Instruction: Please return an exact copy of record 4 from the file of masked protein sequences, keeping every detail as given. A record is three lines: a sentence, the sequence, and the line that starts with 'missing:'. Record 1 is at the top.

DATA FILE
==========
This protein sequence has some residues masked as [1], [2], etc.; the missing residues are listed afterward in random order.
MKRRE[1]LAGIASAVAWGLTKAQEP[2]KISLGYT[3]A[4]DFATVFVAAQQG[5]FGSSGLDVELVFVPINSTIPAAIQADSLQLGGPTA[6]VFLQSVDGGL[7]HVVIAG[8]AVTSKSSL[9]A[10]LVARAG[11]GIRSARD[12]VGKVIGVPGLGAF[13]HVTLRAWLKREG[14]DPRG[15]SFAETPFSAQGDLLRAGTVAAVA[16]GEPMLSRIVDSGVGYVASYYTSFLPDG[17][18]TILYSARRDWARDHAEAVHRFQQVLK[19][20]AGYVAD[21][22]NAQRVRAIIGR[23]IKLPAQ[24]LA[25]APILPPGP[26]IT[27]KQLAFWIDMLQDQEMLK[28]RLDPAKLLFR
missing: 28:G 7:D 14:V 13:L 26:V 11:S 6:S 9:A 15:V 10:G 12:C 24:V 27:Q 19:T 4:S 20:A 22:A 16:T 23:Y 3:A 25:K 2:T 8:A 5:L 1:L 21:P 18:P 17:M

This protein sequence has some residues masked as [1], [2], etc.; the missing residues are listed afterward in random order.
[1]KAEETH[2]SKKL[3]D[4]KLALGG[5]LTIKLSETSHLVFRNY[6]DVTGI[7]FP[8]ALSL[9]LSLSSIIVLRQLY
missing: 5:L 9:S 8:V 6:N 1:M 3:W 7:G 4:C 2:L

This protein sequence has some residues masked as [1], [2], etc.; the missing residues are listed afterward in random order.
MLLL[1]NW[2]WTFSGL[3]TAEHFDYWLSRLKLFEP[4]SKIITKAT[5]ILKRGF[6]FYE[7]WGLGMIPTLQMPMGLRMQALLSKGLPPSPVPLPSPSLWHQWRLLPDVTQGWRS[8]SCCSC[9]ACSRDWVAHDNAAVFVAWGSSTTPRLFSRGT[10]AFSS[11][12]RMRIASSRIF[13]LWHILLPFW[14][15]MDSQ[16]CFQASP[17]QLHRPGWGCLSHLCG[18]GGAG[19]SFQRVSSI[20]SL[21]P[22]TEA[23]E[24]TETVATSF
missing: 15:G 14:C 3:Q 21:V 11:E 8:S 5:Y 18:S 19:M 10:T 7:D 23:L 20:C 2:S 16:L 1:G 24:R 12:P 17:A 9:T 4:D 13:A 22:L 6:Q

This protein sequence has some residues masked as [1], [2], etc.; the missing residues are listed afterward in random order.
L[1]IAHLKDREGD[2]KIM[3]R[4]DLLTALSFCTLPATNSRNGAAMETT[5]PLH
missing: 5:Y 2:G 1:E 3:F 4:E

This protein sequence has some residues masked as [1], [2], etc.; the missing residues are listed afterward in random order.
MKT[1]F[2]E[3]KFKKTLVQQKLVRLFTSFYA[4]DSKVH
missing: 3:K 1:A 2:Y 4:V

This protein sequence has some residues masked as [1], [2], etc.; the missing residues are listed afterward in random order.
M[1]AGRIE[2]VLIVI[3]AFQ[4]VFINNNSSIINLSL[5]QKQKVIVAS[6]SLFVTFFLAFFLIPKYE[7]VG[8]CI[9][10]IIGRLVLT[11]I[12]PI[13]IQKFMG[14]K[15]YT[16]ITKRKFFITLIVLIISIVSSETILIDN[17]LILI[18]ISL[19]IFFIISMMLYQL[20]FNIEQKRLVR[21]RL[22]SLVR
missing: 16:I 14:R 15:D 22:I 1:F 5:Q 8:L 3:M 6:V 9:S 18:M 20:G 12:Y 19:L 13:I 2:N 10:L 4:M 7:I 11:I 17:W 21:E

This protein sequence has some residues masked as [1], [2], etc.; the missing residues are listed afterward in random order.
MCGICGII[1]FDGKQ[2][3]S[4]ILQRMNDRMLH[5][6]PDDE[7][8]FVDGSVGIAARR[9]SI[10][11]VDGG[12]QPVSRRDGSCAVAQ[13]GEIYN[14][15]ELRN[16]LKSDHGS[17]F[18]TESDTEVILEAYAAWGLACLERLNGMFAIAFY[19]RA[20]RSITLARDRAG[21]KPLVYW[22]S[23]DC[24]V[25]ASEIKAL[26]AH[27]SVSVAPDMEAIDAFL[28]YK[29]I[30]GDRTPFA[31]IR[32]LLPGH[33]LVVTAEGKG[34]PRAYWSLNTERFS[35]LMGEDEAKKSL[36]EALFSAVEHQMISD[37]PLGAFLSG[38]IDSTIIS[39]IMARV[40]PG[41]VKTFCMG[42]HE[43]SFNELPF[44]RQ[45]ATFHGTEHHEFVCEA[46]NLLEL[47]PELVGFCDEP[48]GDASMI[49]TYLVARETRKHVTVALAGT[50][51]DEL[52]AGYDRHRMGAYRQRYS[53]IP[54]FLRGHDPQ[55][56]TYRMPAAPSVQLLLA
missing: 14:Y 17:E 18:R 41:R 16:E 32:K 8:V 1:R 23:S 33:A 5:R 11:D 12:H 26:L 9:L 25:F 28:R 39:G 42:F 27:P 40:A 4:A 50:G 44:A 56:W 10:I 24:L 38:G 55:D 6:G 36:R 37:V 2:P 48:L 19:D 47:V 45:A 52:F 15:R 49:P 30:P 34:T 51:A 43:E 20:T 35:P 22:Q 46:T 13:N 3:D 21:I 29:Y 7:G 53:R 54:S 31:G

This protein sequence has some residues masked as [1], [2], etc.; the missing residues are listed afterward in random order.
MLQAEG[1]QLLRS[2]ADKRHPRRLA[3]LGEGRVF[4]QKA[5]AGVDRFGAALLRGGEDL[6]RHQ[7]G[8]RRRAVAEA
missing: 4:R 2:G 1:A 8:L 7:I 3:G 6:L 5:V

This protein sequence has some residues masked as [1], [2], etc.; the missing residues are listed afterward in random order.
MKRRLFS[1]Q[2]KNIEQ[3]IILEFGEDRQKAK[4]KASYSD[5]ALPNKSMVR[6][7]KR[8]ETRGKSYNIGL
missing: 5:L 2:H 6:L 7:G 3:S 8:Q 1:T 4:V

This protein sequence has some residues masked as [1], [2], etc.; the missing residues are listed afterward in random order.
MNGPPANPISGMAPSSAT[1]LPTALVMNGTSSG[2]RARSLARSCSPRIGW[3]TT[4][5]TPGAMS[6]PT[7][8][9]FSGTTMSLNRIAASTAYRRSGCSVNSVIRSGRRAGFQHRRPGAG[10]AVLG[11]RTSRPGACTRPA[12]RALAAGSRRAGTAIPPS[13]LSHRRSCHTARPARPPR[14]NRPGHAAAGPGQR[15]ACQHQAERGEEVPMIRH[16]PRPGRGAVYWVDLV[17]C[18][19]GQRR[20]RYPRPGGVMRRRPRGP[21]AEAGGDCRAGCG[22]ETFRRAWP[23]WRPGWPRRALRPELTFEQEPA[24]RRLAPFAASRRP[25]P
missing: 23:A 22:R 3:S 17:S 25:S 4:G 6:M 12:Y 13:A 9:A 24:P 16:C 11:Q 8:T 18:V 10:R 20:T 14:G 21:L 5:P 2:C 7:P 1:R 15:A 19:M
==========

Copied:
This protein sequence has some residues masked as [1], [2], etc.; the missing residues are listed afterward in random order.
L[1]IAHLKDREGD[2]KIM[3]R[4]DLLTALSFCTLPATNSRNGAAMETT[5]PLH
missing: 5:Y 2:G 1:E 3:F 4:E